Deer Creek Museum to open, captures town's charm

Enthusiasm and a love of local history helped build a home for preserving the history of Deer Creek. Not knowing what they were getting into also helped Jim and Darlene Truax and Frank Tranby take on the ambitious project of transforming the old ...

Enthusiasm and a love of local history helped build a home for preserving the history of Deer Creek. Not knowing what they were getting into also helped Jim and Darlene Truax and Frank Tranby take on the ambitious project of transforming the old town fire hall into the Nibi Washkesh Deer Creek Museum.

"I look at it now and I think we were nuts," Tranby said with a glance at a photo of the building before the restoration--the fire hall had been vacant for 30 years.

The museum project began in the spring of 1999 when the city was going to demolish the fire hall, Jim said. Tranby and Jim approached the Deer Creek City Council requesting an opportunity to renovate the building into a museum.

"They said, 'yeah we'll give you a year to see what you can do,'" Jim recalled.

The Truaxes and Tranby didn't have a year to complete the project, however. Deer Creek's centennial celebration was in July and their work began in March. They worked five to six hours a day six days a week to get the museum ready.


The enthusiastic duo of Jim and Tranby couldn't sleep some nights due to their excitement over the project.

"We'd wake up dreaming about something we could do down here," Tranby said. "We were so animated about this."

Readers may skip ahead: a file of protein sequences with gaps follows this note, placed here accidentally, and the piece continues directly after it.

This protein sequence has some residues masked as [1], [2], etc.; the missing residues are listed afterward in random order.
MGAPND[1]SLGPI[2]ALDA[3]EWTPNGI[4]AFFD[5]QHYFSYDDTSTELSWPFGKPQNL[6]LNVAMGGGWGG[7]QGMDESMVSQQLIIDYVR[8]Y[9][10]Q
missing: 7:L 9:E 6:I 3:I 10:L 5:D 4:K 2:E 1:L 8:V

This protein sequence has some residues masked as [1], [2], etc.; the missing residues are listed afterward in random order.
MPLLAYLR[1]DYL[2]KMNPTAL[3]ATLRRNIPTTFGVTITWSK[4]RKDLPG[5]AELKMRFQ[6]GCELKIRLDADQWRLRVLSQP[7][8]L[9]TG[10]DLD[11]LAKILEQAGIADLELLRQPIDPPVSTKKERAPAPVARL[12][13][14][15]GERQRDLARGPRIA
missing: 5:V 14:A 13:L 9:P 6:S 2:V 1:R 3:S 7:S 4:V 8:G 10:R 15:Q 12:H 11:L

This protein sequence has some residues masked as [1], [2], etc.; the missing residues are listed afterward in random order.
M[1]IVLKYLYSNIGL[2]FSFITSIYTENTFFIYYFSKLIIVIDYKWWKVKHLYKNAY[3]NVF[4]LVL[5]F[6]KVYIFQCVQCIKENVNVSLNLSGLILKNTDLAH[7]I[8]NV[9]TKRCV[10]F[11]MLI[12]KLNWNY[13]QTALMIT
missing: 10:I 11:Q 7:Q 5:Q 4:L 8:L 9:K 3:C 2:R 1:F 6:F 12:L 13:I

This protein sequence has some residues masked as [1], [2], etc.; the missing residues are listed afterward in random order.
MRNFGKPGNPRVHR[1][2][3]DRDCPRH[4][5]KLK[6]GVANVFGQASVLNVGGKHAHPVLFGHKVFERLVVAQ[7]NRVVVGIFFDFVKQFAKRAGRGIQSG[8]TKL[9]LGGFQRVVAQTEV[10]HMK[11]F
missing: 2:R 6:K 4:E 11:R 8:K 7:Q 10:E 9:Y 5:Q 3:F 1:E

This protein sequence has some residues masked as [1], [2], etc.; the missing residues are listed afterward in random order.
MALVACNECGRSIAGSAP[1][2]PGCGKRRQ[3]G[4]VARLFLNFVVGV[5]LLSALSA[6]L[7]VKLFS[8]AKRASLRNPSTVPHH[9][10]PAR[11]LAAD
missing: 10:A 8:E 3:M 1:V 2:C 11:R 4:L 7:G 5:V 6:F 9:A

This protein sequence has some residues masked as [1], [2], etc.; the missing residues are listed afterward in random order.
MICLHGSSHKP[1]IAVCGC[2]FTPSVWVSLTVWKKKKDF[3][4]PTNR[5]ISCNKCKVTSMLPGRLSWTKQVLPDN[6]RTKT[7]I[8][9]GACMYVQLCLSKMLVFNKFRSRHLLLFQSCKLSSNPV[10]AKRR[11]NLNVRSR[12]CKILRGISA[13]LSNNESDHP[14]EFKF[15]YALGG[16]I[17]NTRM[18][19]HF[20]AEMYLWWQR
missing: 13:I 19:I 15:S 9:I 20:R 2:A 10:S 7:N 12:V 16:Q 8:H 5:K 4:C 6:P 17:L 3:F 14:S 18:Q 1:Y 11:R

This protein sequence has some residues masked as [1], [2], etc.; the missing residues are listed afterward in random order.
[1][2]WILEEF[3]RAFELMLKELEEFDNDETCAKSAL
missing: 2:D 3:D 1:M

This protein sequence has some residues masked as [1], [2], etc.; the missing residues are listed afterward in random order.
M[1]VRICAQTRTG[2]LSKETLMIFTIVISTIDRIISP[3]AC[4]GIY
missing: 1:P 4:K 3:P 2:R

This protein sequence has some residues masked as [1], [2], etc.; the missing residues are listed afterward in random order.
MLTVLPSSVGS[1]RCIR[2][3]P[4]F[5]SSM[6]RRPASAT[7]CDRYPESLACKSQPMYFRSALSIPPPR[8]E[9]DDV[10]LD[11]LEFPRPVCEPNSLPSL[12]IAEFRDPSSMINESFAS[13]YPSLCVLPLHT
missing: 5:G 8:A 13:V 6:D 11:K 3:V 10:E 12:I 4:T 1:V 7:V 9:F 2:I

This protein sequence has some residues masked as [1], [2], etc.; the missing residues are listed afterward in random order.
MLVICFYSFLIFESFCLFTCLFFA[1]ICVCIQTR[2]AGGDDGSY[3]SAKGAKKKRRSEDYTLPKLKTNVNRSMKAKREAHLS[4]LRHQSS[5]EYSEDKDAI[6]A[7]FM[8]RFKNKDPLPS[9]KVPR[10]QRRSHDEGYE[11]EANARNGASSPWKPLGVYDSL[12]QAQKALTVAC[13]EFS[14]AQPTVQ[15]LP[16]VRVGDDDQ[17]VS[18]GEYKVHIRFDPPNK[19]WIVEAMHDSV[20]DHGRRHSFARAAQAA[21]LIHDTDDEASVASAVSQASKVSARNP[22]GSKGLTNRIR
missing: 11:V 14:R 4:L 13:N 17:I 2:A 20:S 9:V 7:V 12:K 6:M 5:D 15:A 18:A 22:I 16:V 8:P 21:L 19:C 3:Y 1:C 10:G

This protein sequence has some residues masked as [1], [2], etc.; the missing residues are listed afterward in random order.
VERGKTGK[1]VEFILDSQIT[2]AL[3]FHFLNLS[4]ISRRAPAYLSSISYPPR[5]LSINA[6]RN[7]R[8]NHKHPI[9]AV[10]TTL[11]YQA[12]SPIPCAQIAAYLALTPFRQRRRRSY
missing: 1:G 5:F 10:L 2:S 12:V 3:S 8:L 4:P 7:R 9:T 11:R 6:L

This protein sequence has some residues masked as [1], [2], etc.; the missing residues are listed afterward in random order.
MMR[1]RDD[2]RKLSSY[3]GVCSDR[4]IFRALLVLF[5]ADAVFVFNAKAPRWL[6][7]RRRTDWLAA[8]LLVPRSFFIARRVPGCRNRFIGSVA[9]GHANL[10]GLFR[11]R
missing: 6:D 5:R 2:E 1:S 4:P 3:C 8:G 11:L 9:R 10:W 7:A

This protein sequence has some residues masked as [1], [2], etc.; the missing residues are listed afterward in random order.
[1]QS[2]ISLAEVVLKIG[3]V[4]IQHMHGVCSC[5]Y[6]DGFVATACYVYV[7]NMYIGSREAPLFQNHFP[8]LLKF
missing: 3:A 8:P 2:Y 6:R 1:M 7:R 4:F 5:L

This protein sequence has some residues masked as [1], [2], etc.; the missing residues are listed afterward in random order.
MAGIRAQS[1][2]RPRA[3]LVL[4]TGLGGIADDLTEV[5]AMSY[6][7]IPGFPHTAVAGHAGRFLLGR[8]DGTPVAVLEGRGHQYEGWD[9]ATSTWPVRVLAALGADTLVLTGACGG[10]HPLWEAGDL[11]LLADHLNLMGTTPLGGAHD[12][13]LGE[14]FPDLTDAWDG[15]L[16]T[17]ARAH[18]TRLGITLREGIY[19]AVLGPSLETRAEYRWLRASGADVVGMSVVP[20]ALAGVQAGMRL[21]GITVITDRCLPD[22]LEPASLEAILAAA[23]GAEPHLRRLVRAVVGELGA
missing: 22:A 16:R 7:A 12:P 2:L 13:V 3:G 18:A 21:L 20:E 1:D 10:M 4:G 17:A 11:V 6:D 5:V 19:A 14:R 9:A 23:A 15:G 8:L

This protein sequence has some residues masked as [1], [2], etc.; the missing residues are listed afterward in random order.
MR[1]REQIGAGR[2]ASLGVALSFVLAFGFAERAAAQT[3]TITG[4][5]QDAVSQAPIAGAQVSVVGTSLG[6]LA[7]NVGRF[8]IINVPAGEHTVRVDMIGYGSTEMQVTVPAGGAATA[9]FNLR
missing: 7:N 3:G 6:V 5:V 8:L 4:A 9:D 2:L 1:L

Tranby would get up in the morning and tell Jim about his idea, he said. And he wasn't the only one who was thinking about the museum.

"Jim would call me and say, "I've come up with this idea,'" Tranby said. "We'd hike down here and see if we could put our dreams to work."

And there was certainly plenty of work to accomplish.

The windows were all busted out, Darlene said. And the window frames were rotted and the ceiling was hanging down.

"It was a mess," she said.

Her husband, Jim, isn't a carpenter but he made new window frames for the building, she said. They painted them fire engine red and hung curtains. Someone who wished to remain anonymous donated a tin ceiling. Another man donated money to install joists under the wood floor.


Watching their dreams for the museum slowly materialize was encouraging for Tranby.

"It's funny, when you get started on a project like this, you do one thing then you can see what you've accomplished and it encourages you to go right on and do the next thing," he said.

When it was all finally complete Deer Creek had a charming tribute to its more than 100 years of history. The museum is an opportunity for history buffs off all ages to learn about the area once known as Nibi Washkesh, Ojibwe for "stream of the deer."

The building and its contents are all a product of local industry and social life.

The fire hall, with its brick exterior the tan color of a deer, was built in 1906. The clay bricks that were used to construct the original building and renovate the museum came from a brick factory that once stood northwest of town, Jim said. Townspeople donated locally made bricks salvaged from demolished downtown buildings to be used in the restoration.

Inside the small confines of the fire hall are historical items donated by past and present residents of Deer Creek and the surrounding area.